History of The Applied Digital Media &
Printing Program at RCC
 

 

1921, four vocational printing class​es were offered: elementary, advanced composing, designing, and machine composing.  An academic course about the history of printing was also offered.  Throughout the 1930s only auto mechanics, machine shop, mill cabinet, and printing were offered.


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​​1953, the Graphics Technology department moved into Poly High’s old Auto Tech building on what is now called the Riverside City Campus.  At that time, a one-year college Discipline in vocational printing was developed expanding the program to six courses including basic and advanced graphic arts, typography, and vocational, commercial, and newspaper printing.


 


1961, the name of the program was changed to Graphic Arts and was part of the Trade and Industries Division, which included Business Education, Computer Information Systems, and all Applied Technologies (Welding, Auto Tech, Electronics and the Machine Shop.)  1978 brought another name change, Graphics Technology to the Discipline and the division name changed to Applied Technology.  The Home Economics Discipline was deleted from the division and Early Childhood Studies, Computer Information Systems, and Business Education became their own divisions.


 
 


1970s, the Graphics Technology discipline started to produce the school newspaper and evolved into a full printing process called photo-offset lithography.  This brought more curriculum revisions and evening courses that were offered as “extended day” classes.  Photo-offset lithography became the major graphic communication process in the United States and with the growth of graphic communications. An average of 250 to 300 students attended per semester.  Along with the growth in popularity there have been many technological changes, which continue within the industry and make graphic communication a viable entity.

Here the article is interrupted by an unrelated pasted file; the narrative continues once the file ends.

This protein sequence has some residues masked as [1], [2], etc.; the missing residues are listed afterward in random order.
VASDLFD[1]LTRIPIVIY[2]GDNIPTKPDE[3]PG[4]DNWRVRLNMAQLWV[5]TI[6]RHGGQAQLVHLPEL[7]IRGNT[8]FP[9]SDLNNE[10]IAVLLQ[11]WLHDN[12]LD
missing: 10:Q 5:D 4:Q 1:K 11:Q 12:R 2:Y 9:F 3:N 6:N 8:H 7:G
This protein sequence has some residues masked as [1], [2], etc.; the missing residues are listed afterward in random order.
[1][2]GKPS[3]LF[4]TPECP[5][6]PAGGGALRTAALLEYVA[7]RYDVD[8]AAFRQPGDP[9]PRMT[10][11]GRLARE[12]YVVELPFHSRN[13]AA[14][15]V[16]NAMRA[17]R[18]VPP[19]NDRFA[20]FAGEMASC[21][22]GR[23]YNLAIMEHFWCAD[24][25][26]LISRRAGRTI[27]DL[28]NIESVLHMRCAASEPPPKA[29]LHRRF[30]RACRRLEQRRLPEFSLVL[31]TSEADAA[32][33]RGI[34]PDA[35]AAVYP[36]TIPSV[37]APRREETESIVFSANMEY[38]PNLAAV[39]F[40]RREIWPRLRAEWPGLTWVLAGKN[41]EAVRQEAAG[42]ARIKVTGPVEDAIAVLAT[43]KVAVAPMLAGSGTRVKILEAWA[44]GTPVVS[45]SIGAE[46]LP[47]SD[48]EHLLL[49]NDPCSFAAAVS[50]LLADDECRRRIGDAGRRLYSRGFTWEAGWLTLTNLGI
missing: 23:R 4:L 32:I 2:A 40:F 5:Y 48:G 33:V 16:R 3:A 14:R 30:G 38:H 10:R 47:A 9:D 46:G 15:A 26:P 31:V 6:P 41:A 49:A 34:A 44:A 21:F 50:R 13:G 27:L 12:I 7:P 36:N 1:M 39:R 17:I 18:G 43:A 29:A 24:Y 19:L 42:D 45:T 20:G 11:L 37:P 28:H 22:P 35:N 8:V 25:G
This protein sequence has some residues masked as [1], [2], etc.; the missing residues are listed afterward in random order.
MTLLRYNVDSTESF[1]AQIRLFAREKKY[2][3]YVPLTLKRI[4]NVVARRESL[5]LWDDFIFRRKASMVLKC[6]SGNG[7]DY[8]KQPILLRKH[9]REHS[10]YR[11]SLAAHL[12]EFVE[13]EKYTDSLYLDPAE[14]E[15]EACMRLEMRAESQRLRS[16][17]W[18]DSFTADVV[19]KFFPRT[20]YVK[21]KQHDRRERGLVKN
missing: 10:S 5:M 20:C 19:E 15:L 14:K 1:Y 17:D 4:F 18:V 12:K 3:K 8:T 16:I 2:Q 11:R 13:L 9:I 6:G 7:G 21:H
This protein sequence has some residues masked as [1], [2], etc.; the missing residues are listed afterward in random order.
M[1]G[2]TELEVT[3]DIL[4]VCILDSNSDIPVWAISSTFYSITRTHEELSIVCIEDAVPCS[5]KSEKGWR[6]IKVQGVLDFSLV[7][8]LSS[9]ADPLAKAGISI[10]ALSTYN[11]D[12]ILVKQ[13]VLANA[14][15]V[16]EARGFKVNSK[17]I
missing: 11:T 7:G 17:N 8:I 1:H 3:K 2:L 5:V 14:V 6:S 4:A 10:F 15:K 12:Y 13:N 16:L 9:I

Class lectures were held on the second floor of Technology B in classrooms that are now labeled 201 and 203.  The equipment was located in the lower level classrooms in the same building.  The hallway divided the two classrooms.  The downstairs classroom (designated downstairs because of the 5 stairs that enter into the lower level room) held most of the heavy equipment.  The upstairs classroom contained 25 paste-up tables, 1 small lecture room and faculty offices.

    Significant changes to printing followed, by introducing the Linotype type caster, which changed the way type was set.  This period of time was known as “Hot Type Composition” where type was cast from lead.  The downstairs area in TECHB supported most of the heavy equipment, which consisted of a Linotype type caster, an Intertype, California type cases, Challenge Platen press and cutter, Heidelberg Letterpress, Heidelberg KORD press, and small pieces of bindery equipment.  With the addition of three small duplicator presses, some light tables and the 20ft Brown darkroom camera, the downstairs was getting crowded.

    The letterpress was traded for a larger Heidelberg SORK press, which allowed the school football program to be printed.  Cold type composition was the new technology of the time.  A Verityper and rub on letters were used for headlines, typewriters for body text, clipart or hand-drawn illustrations supplied the art.  This process was slow and required great patience.  A small darkroom for film processing was added to the upstairs, for PMT processing.

 
 
 

1981, the program had three full-time instructors and two adjunct faculty, which grew to 11 part-time faculty by the late 80s.  This was also a time of partnerships with industry and many changes in the program.

    3M Corporation started a new education program and worked closely with RCC’s graphics department.  They donated three ABDick duplicator presses and a gallery stat camera for the small upstairs darkroom.  The downstairs darkroom Brown camera was replaced with a new Acti camera that was purchased.